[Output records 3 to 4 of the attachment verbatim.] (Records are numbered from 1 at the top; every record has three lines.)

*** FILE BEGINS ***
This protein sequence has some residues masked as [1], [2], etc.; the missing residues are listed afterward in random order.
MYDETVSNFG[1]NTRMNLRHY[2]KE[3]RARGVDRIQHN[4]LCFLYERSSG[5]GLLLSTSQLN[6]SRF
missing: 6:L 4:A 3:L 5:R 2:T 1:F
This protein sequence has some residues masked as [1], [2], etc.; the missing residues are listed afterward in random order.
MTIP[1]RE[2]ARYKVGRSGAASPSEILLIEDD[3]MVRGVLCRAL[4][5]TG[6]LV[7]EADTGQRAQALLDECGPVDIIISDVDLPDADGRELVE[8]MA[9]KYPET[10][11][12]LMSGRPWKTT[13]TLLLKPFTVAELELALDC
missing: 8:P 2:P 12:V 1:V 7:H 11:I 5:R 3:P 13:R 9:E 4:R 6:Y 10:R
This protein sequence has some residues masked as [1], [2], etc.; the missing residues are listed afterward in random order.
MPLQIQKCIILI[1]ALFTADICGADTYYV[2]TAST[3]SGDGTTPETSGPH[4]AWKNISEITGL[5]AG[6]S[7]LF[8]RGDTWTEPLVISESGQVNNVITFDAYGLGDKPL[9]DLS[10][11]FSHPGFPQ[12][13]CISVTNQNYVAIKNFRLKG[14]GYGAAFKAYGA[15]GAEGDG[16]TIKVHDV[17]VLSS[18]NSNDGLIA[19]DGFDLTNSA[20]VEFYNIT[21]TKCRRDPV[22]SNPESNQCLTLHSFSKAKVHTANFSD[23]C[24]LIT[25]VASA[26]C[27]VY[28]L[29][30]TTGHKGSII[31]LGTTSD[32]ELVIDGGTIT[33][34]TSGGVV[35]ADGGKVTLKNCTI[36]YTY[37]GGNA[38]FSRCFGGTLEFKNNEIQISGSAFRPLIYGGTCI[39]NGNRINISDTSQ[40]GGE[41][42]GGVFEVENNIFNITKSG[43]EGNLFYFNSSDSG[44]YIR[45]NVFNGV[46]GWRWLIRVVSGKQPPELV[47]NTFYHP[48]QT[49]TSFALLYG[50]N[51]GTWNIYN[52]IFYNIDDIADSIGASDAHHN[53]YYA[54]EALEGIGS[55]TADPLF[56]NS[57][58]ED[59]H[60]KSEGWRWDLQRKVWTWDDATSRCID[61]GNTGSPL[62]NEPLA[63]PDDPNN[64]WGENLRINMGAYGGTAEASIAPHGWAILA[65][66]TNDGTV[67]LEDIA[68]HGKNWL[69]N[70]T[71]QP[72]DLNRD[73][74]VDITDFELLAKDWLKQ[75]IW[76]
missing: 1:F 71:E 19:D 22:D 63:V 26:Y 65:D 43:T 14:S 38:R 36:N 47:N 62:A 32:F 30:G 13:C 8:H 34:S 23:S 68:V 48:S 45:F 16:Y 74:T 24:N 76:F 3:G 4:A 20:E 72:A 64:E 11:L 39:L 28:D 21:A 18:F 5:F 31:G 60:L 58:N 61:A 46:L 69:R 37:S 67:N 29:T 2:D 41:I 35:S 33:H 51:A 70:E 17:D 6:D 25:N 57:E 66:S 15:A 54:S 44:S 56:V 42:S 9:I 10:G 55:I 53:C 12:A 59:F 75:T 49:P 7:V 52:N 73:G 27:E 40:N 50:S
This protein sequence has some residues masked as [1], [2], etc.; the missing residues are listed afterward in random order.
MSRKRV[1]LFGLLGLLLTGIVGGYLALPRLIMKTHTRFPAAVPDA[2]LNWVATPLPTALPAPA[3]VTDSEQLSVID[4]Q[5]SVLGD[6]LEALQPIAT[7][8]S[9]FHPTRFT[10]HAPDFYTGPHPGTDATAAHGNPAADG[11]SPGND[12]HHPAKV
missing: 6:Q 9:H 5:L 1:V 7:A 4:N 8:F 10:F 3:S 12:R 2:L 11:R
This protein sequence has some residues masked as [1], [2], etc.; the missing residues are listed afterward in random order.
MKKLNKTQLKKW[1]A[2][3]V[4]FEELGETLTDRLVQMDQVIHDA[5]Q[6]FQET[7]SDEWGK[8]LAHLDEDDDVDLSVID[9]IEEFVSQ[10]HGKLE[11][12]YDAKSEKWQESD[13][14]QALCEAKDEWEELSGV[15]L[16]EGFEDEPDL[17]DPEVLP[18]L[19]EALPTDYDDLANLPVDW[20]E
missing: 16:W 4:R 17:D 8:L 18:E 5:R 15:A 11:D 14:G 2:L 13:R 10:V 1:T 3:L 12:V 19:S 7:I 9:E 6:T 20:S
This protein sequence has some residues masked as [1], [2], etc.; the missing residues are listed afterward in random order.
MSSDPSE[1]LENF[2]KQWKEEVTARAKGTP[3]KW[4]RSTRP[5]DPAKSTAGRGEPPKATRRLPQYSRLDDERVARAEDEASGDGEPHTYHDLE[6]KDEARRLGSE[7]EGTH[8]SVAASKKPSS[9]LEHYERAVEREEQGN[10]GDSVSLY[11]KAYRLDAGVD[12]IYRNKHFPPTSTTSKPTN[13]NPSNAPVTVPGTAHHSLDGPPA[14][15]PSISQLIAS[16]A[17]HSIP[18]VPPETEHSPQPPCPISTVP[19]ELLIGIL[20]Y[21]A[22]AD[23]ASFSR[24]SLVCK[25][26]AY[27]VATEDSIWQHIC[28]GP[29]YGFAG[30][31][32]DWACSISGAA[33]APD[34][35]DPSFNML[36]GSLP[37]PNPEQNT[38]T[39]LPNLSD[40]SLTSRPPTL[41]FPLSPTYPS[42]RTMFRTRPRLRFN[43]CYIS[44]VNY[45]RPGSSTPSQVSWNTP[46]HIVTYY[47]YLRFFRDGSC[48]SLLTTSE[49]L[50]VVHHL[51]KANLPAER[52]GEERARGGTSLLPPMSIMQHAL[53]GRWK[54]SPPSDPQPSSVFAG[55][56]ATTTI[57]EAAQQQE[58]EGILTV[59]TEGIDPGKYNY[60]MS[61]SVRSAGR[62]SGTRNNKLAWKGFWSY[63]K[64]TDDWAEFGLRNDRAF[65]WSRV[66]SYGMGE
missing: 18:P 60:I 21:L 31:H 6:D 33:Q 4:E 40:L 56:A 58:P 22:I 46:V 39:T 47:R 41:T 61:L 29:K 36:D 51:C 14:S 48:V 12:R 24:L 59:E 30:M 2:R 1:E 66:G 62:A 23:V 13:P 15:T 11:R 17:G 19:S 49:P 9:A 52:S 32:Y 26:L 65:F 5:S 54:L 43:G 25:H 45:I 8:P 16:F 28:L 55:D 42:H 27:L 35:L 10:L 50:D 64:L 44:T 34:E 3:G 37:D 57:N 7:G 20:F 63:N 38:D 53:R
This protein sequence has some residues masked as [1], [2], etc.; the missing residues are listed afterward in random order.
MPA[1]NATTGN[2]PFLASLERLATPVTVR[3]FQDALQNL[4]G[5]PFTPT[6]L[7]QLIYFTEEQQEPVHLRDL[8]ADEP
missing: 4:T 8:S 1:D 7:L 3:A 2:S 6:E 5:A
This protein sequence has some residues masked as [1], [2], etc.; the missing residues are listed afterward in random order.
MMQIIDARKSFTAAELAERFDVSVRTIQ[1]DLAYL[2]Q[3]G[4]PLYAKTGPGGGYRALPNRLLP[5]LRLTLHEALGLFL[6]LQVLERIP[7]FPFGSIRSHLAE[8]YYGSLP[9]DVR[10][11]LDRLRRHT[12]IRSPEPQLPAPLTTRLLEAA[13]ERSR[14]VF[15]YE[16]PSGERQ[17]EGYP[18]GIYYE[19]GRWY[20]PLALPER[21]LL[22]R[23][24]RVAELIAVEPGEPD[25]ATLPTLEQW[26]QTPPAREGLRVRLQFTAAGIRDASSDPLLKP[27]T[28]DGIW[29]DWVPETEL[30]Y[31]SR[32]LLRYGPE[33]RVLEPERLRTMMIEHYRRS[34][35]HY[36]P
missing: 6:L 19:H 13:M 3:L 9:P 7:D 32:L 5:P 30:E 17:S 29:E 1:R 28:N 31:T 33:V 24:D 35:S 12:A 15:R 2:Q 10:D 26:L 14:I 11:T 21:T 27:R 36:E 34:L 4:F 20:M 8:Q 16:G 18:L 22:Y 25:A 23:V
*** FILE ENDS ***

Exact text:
This protein sequence has some residues masked as [1], [2], etc.; the missing residues are listed afterward in random order.
MPLQIQKCIILI[1]ALFTADICGADTYYV[2]TAST[3]SGDGTTPETSGPH[4]AWKNISEITGL[5]AG[6]S[7]LF[8]RGDTWTEPLVISESGQVNNVITFDAYGLGDKPL[9]DLS[10][11]FSHPGFPQ[12][13]CISVTNQNYVAIKNFRLKG[14]GYGAAFKAYGA[15]GAEGDG[16]TIKVHDV[17]VLSS[18]NSNDGLIA[19]DGFDLTNSA[20]VEFYNIT[21]TKCRRDPV[22]SNPESNQCLTLHSFSKAKVHTANFSD[23]C[24]LIT[25]VASA[26]C[27]VY[28]L[29][30]TTGHKGSII[31]LGTTSD[32]ELVIDGGTIT[33][34]TSGGVV[35]ADGGKVTLKNCTI[36]YTY[37]GGNA[38]FSRCFGGTLEFKNNEIQISGSAFRPLIYGGTCI[39]NGNRINISDTSQ[40]GGE[41][42]GGVFEVENNIFNITKSG[43]EGNLFYFNSSDSG[44]YIR[45]NVFNGV[46]GWRWLIRVVSGKQPPELV[47]NTFYHP[48]QT[49]TSFALLYG[50]N[51]GTWNIYN[52]IFYNIDDIADSIGASDAHHN[53]YYA[54]EALEGIGS[55]TADPLF[56]NS[57][58]ED[59]H[60]KSEGWRWDLQRKVWTWDDATSRCID[61]GNTGSPL[62]NEPLA[63]PDDPNN[64]WGENLRINMGAYGGTAEASIAPHGWAILA[65][66]TNDGTV[67]LEDIA[68]HGKNWL[69]N[70]T[71]QP[72]DLNRD[73][74]VDITDFELLAKDWLKQ[75]IW[76]
missing: 1:F 71:E 19:D 22:D 63:V 26:Y 65:D 43:T 14:S 38:R 36:N 47:N 62:A 32:F 30:G 13:C 8:H 34:S 23:S 68:V 48:S 45:F 16:Y 74:T 24:N 76:F 3:G 4:A 20:E 72:A 64:E 11:L 39:L 28:D 21:A 18:F 5:F 31:G 60:L 58:N 61:A 46:L 69:R 37:S 67:N 29:T 2:D 41:I 35:S 33:H 51:A 70:E 17:D 6:D 25:N 57:E 66:S 15:A 54:S 44:S 56:V 42:S 9:I 10:G 55:I 53:C 12:A 59:F 75:T 49:P 7:V 52:N 73:G 27:E 40:N 50:S
This protein sequence has some residues masked as [1], [2], etc.; the missing residues are listed afterward in random order.
MSRKRV[1]LFGLLGLLLTGIVGGYLALPRLIMKTHTRFPAAVPDA[2]LNWVATPLPTALPAPA[3]VTDSEQLSVID[4]Q[5]SVLGD[6]LEALQPIAT[7][8]S[9]FHPTRFT[10]HAPDFYTGPHPGTDATAAHGNPAADG[11]SPGND[12]HHPAKV
missing: 6:Q 9:H 5:L 1:V 7:A 4:N 8:F 10:F 3:S 12:R 2:L 11:R